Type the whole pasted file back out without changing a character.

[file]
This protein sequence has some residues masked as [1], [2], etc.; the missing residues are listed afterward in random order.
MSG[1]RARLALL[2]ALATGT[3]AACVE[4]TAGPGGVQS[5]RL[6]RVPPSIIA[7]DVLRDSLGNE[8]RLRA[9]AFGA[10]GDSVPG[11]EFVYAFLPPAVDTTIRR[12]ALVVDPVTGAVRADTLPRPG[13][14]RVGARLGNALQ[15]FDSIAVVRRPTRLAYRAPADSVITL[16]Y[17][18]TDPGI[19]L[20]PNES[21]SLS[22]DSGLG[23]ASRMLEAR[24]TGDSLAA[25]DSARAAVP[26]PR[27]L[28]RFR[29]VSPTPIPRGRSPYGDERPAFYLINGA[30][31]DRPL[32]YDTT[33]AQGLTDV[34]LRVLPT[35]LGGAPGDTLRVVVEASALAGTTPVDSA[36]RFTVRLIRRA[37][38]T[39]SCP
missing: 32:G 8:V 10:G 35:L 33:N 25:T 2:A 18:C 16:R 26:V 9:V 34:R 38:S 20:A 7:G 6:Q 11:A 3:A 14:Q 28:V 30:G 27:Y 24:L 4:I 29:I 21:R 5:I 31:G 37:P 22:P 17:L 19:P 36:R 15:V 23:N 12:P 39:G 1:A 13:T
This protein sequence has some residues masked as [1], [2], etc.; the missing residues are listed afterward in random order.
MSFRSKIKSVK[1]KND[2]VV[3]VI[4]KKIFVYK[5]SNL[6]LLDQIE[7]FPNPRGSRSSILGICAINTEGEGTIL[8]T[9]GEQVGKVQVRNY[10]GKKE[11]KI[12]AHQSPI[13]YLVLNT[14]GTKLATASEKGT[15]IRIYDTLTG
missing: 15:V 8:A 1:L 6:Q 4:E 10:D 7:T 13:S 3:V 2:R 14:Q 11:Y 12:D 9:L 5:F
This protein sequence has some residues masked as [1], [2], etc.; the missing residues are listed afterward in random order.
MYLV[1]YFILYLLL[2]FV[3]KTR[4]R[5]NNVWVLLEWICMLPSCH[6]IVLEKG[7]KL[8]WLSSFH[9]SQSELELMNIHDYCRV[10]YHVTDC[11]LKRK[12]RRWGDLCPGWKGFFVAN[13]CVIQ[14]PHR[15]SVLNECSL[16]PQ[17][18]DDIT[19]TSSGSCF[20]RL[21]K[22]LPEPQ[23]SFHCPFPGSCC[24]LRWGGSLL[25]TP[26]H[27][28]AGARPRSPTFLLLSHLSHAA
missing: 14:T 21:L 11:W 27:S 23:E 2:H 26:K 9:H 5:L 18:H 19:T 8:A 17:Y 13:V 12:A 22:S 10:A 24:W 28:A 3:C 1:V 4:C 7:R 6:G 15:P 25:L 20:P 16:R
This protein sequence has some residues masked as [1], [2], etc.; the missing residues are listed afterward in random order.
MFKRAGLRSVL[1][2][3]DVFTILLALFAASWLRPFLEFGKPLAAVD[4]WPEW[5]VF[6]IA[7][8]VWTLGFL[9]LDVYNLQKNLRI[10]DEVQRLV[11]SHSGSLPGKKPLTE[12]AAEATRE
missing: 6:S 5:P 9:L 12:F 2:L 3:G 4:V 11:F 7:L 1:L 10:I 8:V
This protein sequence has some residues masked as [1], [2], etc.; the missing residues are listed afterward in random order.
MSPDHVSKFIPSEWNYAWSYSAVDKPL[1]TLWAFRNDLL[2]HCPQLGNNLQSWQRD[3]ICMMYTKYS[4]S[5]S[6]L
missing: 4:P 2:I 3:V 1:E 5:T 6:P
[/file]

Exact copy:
This protein sequence has some residues masked as [1], [2], etc.; the missing residues are listed afterward in random order.
MSG[1]RARLALL[2]ALATGT[3]AACVE[4]TAGPGGVQS[5]RL[6]RVPPSIIA[7]DVLRDSLGNE[8]RLRA[9]AFGA[10]GDSVPG[11]EFVYAFLPPAVDTTIRR[12]ALVVDPVTGAVRADTLPRPG[13][14]RVGARLGNALQ[15]FDSIAVVRRPTRLAYRAPADSVITL[16]Y[17][18]TDPGI[19]L[20]PNES[21]SLS[22]DSGLG[23]ASRMLEAR[24]TGDSLAA[25]DSARAAVP[26]PR[27]L[28]RFR[29]VSPTPIPRGRSPYGDERPAFYLINGA[30][31]DRPL[32]YDTT[33]AQGLTDV[34]LRVLPT[35]LGGAPGDTLRVVVEASALAGTTPVDSA[36]RFTVRLIRRA[37][38]T[39]SCP
missing: 32:G 8:V 10:G 35:L 33:N 25:T 2:A 18:C 16:R 26:V 9:V 34:R 38:S 20:A 7:G 6:Q 11:A 3:A 14:Q 28:V 30:G 27:Y 24:L 4:I 29:I 21:R 5:I 31:G 37:P 22:P 17:L 19:P 36:R 15:V 23:N 12:P 39:G 1:A 13:T
This protein sequence has some residues masked as [1], [2], etc.; the missing residues are listed afterward in random order.
MSFRSKIKSVK[1]KND[2]VV[3]VI[4]KKIFVYK[5]SNL[6]LLDQIE[7]FPNPRGSRSSILGICAINTEGEGTIL[8]T[9]GEQVGKVQVRNY[10]GKKE[11]KI[12]AHQSPI[13]YLVLNT[14]GTKLATASEKGT[15]IRIYDTLTG
missing: 15:V 8:A 1:L 6:Q 4:E 10:D 7:T 13:S 3:V 2:R 14:Q 11:Y 12:D 9:L 5:F
This protein sequence has some residues masked as [1], [2], etc.; the missing residues are listed afterward in random order.
MYLV[1]YFILYLLL[2]FV[3]KTR[4]R[5]NNVWVLLEWICMLPSCH[6]IVLEKG[7]KL[8]WLSSFH[9]SQSELELMNIHDYCRV[10]YHVTDC[11]LKRK[12]RRWGDLCPGWKGFFVAN[13]CVIQ[14]PHR[15]SVLNECSL[16]PQ[17][18]DDIT[19]TSSGSCF[20]RL[21]K[22]LPEPQ[23]SFHCPFPGSCC[24]LRWGGSLL[25]TP[26]H[27][28]AGARPRSPTFLLLSHLSHAA
missing: 14:T 21:L 11:W 27:S 23:E 2:H 26:K 9:H 5:L 18:H 19:T 8:A 17:Y 13:V 12:A 22:S 10:A 24:W 28:A 3:C 1:V 4:C 7:R 6:G 15:P 25:L 20:P 16:R
This protein sequence has some residues masked as [1], [2], etc.; the missing residues are listed afterward in random order.
MFKRAGLRSVL[1][2][3]DVFTILLALFAASWLRPFLEFGKPLAAVD[4]WPEW[5]VF[6]IA[7][8]VWTLGFL[9]LDVYNLQKNLRI[10]DEVQRLV[11]SHSGSLPGKKPLTE[12]AAEATRE
missing: 6:S 5:P 9:L 12:F 2:L 3:G 4:V 11:F 7:L 1:L 10:I 8:V
This protein sequence has some residues masked as [1], [2], etc.; the missing residues are listed afterward in random order.
MSPDHVSKFIPSEWNYAWSYSAVDKPL[1]TLWAFRNDLL[2]HCPQLGNNLQSWQRD[3]ICMMYTKYS[4]S[5]S[6]L
missing: 4:P 2:I 3:V 1:E 5:T 6:P